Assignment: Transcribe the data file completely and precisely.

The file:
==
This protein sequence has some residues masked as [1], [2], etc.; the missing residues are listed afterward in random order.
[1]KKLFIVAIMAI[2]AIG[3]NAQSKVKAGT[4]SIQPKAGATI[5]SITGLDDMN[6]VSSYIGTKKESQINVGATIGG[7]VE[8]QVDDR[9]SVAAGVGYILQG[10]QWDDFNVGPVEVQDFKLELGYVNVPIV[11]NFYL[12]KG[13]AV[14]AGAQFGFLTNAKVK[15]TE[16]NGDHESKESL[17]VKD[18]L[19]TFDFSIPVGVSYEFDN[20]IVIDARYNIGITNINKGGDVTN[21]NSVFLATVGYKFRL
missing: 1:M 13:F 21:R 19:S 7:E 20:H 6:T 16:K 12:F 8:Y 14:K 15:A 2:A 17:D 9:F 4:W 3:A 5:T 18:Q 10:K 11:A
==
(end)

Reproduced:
This protein sequence has some residues masked as [1], [2], etc.; the missing residues are listed afterward in random order.
[1]KKLFIVAIMAI[2]AIG[3]NAQSKVKAGT[4]SIQPKAGATI[5]SITGLDDMN[6]VSSYIGTKKESQINVGATIGG[7]VE[8]QVDDR[9]SVAAGVGYILQG[10]QWDDFNVGPVEVQDFKLELGYVNVPIV[11]NFYL[12]KG[13]AV[14]AGAQFGFLTNAKVK[15]TE[16]NGDHESKESL[17]VKD[18]L[19]TFDFSIPVGVSYEFDN[20]IVIDARYNIGITNINKGGDVTN[21]NSVFLATVGYKFRL
missing: 1:M 13:F 21:R 19:S 7:E 20:H 6:T 16:K 12:F 8:Y 14:K 15:A 2:A 17:D 9:F 4:W 3:A 5:T 18:Q 10:K 11:A